Policy / Systems / Technology

June 19, 2013


Ritsumeikan University Develops Self-Powered Plant Monitoring System

Keywords: Environmental Technology University / Research institute 

JFS/Ritsumeikan University Develops Self-Powered Plant Monitoring System
Copyright Ritsumeikan University

Ritsumeikan University announced on December 21, 2012, that it has successfully developed a self-powered wireless system that monitors plant health using electricity generated by the plants themselves. The system's battery stores a small amount of electricity generated through chemical reactions between the sap of a vascular plant and a galvanized iron nail inserted into the tree trunk. When the storage reaches a designated level, a signal is sent to the receiver from the wireless transmitter built in the self-powered sensor.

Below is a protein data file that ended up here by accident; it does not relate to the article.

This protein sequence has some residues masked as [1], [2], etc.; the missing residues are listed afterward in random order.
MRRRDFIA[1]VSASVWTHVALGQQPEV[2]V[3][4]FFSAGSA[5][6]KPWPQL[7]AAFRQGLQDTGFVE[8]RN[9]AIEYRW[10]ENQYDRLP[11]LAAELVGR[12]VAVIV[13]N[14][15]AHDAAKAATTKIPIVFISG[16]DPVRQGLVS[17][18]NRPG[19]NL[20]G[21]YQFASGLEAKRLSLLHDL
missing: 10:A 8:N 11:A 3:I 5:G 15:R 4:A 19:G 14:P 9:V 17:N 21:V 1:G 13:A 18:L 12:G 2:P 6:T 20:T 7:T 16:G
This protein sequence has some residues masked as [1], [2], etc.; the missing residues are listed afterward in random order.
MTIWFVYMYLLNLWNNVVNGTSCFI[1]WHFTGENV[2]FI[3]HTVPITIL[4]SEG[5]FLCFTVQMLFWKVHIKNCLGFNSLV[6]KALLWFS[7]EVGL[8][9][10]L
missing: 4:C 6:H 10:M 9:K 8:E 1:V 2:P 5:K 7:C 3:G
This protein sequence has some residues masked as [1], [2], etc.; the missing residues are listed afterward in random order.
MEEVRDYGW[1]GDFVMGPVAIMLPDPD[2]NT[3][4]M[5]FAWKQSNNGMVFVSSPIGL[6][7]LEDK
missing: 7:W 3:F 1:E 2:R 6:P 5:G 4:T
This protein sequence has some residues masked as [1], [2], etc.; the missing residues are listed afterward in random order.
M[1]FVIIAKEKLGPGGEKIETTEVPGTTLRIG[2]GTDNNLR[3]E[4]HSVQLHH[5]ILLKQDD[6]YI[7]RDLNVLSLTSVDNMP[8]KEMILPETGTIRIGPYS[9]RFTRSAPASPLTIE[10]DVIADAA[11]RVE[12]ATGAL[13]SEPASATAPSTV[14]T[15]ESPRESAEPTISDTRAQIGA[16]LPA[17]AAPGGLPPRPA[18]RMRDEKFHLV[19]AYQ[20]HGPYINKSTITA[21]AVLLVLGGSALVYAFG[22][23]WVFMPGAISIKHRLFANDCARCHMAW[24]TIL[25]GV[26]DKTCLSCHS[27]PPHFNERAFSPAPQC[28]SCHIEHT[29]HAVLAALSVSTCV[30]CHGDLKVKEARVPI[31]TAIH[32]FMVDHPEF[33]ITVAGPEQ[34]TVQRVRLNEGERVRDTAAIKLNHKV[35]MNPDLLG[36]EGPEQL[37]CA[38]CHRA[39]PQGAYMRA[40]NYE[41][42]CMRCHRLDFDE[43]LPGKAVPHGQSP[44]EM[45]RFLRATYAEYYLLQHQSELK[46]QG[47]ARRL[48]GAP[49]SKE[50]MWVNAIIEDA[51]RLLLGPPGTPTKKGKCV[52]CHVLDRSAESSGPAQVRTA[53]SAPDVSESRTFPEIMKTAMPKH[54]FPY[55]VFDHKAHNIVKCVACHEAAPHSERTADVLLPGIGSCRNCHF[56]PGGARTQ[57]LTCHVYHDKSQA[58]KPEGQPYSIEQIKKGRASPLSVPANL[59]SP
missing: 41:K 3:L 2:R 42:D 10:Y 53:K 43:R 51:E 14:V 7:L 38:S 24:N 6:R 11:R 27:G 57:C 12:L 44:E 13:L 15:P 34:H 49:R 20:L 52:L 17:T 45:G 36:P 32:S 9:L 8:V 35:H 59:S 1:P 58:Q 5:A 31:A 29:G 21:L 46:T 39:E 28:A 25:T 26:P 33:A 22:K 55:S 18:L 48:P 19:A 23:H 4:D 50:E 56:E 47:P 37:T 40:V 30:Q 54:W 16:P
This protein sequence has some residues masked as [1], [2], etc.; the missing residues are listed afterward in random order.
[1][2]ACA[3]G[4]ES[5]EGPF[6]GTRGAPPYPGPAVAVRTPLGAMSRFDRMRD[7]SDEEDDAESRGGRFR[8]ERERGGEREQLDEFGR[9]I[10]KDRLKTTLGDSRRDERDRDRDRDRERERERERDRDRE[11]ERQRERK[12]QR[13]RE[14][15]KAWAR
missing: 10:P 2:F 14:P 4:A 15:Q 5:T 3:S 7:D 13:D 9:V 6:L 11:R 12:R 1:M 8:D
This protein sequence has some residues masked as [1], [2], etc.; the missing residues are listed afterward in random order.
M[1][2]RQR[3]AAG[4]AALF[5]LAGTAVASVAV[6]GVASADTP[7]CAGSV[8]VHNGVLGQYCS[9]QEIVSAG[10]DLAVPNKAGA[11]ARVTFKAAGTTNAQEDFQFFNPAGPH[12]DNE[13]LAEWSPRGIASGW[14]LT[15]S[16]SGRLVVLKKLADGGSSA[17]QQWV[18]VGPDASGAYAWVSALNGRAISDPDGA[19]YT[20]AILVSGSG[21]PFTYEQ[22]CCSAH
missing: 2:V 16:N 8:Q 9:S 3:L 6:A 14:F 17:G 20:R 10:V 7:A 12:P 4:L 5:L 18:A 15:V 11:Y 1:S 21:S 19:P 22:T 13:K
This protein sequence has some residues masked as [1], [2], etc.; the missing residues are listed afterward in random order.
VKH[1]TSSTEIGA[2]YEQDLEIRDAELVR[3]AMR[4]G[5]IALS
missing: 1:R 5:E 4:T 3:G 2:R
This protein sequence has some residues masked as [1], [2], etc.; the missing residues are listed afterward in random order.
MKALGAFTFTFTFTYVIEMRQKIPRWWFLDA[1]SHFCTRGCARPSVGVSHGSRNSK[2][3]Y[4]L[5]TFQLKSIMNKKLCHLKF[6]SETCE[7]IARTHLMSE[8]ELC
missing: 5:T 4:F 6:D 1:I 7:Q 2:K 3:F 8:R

When the sap's amount is consistent, the sensor transmits signals regularly. On the other hand, when the soil is too dry or the plant is not healthy enough to maintain the sap flow, the electricity generation will decrease along with the lower sap level, which makes the interval between signals longer. The plant health can be monitored continually by paying attention to the intervals between these signals.

To set up the network system, it simply requires inserting an iron nail into a tree's trunk. Due to this simple design, the whole system has become much smaller and lighter compared with conventional systems that have sensors powered by regular batteries. The research team hopes to verify its effectiveness for other types of plants as well, and to apply the technology to actual farming practices with agricultural crops.